Address correspondence to: Peter J. Fagenholz, MD, Division of Trauma, Emer-
gency Surgery, and Surgical Critical Care, Department of Surgery, Massachusetts
General Hospital, 55 Fruit Street, CPZ 810, Boston, MA 02114-2696, USA. Tele-
phone: (617) 726-9591, Fax: (617) 726-9121, E-mail: email@example.com
© 2011 by JSLS, Journal of the Society of Laparoendoscopic Surgeons. Published by
the Society of Laparoendoscopic Surgeons, Inc.
monly occur due to intussusception, volvulus around an
associated omphalomesenteric band, or inflammatory ad-
hesion, or incarceration of the diverticulum within a her-
nia.1Phytobezoar impaction in a Meckel’s diverticulum is
more rare with only 9 reported cases in the English liter-
ature.2–8None of these cases were treated laparoscopi-
cally. We did feel the need to extend one of our port sites
to 3cm to allow the impacted vegetable matter to be
completely expressed from either end of the transected
bowel (Figure 2), though the resection was performed
Although the patient was accurately diagnosed with SBO
and surgically explored on that basis, the precise diagno-
sis of phytobezoar impaction in a Meckel’s diverticulum
was not made preoperatively. Some authors have noted
the utility of CT for making this diagnosis, while others
have not found CT to be effective.2–4This case shows that
abdominal CT has the potential to identify phytobezoar
impaction in Meckel’s diverticulum, but that it may none-
theless be a difficult radiographic diagnosis. In this case,
vegetable matter filled the diverticulum, a short segment
of distal bowel, and a longer segment of proximal bowel,
giving a Y-configuration. This configuration has been pre-
viously described, though it may have contributed to the
difficulty of making a preoperative radiologic diagnosis,
because the diverticulum was not located precisely at the
most distal point of obstruction.5In other cases, the bezoar
has been entirely proximal to the origin of the Meckel’s
diverticulum.7While other obstructing phytobezoars identi-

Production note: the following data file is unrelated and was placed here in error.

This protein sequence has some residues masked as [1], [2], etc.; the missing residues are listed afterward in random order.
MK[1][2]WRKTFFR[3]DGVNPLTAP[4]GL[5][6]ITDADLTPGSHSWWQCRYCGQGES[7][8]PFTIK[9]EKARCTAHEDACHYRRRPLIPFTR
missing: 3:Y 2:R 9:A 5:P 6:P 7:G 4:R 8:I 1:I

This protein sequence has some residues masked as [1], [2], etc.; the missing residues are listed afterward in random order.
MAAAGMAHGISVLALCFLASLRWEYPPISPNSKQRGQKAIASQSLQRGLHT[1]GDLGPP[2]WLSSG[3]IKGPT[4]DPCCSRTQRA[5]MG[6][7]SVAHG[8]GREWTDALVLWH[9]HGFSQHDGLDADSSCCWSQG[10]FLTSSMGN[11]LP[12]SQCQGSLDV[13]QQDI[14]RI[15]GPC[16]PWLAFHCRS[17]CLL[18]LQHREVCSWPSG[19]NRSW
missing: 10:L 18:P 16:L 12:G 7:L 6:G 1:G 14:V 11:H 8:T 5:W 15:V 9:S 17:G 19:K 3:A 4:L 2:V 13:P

fied in a Meckel’s diverticulum have been associated with
high fiber or vegetarian diets, no such association was
present in this case.4,7,8None of the other commonly
noted risk factors for bezoar formation, such as prior
gastric surgery, gastrointestinal motility disorders, or poor
dentition, were present.9
While a single case report cannot demonstrate that our
patient’s outcome was better than it would have been
using the standard open approach that has previously
been used to address this problem, this report at least
demonstrates the technical feasibility of a laparoscopic
approach. Potential advantages of laparoscopy include
decreased postoperative pain, quicker return of bowel
function compared to laparotomy, and less adhesion for-
mation. One retrospective study10has indicated that lap-
aroscopy may be superior to laparotomy for surgical treat-
ment of SBO caused by bezoar. Whether these potential
advantages become manifest in the laparoscopic treat-
ment of SBO in general must be evaluated in the context
of randomized clinical trials.11While this case report can-
not demonstrate these advantages or allow wide general-
ization about the role of laparoscopy in the treatment of
SBO, it nevertheless provides an example of the potential
utility of laparoscopy as an approach to SBOs with un-
known causes, and illustrates the flexibility of the tech-
nique in adapting to unusual findings.
Figure 1. Computed tomography scan showing Meckel’s diver-
ticulum (circle) and dilated proximal small bowel (arrows). Both
are filled with impacted vegetable matter.
Figure 2. Phytobezoar being expressed from proximal small
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Laparoscopic Treatment of Bowel Obstruction Due to a Bezoar in a Meckel’s Diverticulum, Fagenholz PJ et al.